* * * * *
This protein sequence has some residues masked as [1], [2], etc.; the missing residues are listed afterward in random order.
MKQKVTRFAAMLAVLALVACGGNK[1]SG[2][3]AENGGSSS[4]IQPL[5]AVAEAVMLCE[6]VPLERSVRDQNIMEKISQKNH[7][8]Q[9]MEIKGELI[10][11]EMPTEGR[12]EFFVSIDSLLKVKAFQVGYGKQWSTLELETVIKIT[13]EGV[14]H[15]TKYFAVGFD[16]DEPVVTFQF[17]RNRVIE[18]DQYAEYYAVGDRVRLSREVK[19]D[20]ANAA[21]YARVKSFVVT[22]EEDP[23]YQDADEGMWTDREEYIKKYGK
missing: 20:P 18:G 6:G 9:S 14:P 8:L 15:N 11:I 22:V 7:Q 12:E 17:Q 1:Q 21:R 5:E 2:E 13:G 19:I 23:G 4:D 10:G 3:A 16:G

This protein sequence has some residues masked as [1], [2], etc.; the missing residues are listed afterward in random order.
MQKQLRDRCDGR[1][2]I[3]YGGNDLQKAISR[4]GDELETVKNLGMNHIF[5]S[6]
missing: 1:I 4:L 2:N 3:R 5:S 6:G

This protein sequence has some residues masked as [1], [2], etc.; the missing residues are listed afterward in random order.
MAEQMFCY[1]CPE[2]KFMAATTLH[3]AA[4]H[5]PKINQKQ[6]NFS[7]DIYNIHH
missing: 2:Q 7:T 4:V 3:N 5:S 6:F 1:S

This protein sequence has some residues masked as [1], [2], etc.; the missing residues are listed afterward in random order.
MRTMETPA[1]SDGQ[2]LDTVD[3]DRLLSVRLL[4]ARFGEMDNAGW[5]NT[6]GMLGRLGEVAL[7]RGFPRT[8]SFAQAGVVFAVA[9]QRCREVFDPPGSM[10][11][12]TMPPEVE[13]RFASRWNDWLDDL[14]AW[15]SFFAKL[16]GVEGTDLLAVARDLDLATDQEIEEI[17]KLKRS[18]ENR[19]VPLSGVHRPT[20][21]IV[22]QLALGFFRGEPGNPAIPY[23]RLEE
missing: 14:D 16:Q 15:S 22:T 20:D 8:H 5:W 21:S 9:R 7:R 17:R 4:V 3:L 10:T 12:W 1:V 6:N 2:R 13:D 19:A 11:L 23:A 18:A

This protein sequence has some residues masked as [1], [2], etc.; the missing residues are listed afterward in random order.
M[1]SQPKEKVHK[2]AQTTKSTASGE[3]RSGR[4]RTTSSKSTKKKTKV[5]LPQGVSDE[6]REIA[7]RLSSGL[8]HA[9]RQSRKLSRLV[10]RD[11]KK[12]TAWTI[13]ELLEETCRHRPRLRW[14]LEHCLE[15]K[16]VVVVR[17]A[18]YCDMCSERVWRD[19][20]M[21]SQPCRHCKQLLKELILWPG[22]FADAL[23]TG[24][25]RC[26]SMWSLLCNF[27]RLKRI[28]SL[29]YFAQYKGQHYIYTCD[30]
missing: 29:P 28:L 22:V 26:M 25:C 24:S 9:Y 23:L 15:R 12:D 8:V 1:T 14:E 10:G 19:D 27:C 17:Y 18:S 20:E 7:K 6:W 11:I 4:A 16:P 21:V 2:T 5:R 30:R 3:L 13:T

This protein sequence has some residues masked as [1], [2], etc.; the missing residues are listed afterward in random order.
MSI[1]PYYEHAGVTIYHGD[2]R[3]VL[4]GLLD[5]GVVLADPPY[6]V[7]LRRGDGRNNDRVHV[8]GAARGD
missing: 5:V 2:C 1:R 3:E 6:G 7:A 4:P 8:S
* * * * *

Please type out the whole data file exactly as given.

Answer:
This protein sequence has some residues masked as [1], [2], etc.; the missing residues are listed afterward in random order.
MKQKVTRFAAMLAVLALVACGGNK[1]SG[2][3]AENGGSSS[4]IQPL[5]AVAEAVMLCE[6]VPLERSVRDQNIMEKISQKNH[7][8]Q[9]MEIKGELI[10][11]EMPTEGR[12]EFFVSIDSLLKVKAFQVGYGKQWSTLELETVIKIT[13]EGV[14]H[15]TKYFAVGFD[16]DEPVVTFQF[17]RNRVIE[18]DQYAEYYAVGDRVRLSREVK[19]D[20]ANAA[21]YARVKSFVVT[22]EEDP[23]YQDADEGMWTDREEYIKKYGK
missing: 20:P 18:G 6:G 9:S 14:P 8:L 15:N 11:I 22:V 7:Q 12:E 17:Q 1:Q 21:R 5:E 2:E 13:G 19:I 23:G 4:D 10:G 3:A 16:G

This protein sequence has some residues masked as [1], [2], etc.; the missing residues are listed afterward in random order.
MQKQLRDRCDGR[1][2]I[3]YGGNDLQKAISR[4]GDELETVKNLGMNHIF[5]S[6]
missing: 1:I 4:L 2:N 3:R 5:S 6:G

This protein sequence has some residues masked as [1], [2], etc.; the missing residues are listed afterward in random order.
MAEQMFCY[1]CPE[2]KFMAATTLH[3]AA[4]H[5]PKINQKQ[6]NFS[7]DIYNIHH
missing: 2:Q 7:T 4:V 3:N 5:S 6:F 1:S

This protein sequence has some residues masked as [1], [2], etc.; the missing residues are listed afterward in random order.
MRTMETPA[1]SDGQ[2]LDTVD[3]DRLLSVRLL[4]ARFGEMDNAGW[5]NT[6]GMLGRLGEVAL[7]RGFPRT[8]SFAQAGVVFAVA[9]QRCREVFDPPGSM[10][11][12]TMPPEVE[13]RFASRWNDWLDDL[14]AW[15]SFFAKL[16]GVEGTDLLAVARDLDLATDQEIEEI[17]KLKRS[18]ENR[19]VPLSGVHRPT[20][21]IV[22]QLALGFFRGEPGNPAIPY[23]RLEE
missing: 14:D 16:Q 15:S 22:T 20:D 8:H 5:W 21:S 9:R 7:R 17:R 4:V 3:L 10:T 12:W 1:V 6:N 2:R 13:D 19:A 11:L 23:A 18:A

This protein sequence has some residues masked as [1], [2], etc.; the missing residues are listed afterward in random order.
M[1]SQPKEKVHK[2]AQTTKSTASGE[3]RSGR[4]RTTSSKSTKKKTKV[5]LPQGVSDE[6]REIA[7]RLSSGL[8]HA[9]RQSRKLSRLV[10]RD[11]KK[12]TAWTI[13]ELLEETCRHRPRLRW[14]LEHCLE[15]K[16]VVVVR[17]A[18]YCDMCSERVWRD[19][20]M[21]SQPCRHCKQLLKELILWPG[22]FADAL[23]TG[24][25]RC[26]SMWSLLCNF[27]RLKRI[28]SL[29]YFAQYKGQHYIYTCD[30]
missing: 29:P 28:L 22:V 26:M 25:C 24:S 9:Y 23:L 15:R 12:D 8:V 1:T 14:E 10:G 19:D 27:C 17:Y 18:S 20:E 7:K 6:W 11:I 4:A 16:P 21:V 2:T 5:R 30:R 3:L 13:T

This protein sequence has some residues masked as [1], [2], etc.; the missing residues are listed afterward in random order.
MSI[1]PYYEHAGVTIYHGD[2]R[3]VL[4]GLLD[5]GVVLADPPY[6]V[7]LRRGDGRNNDRVHV[8]GAARGD
missing: 5:V 2:C 1:R 3:E 6:G 7:A 4:P 8:S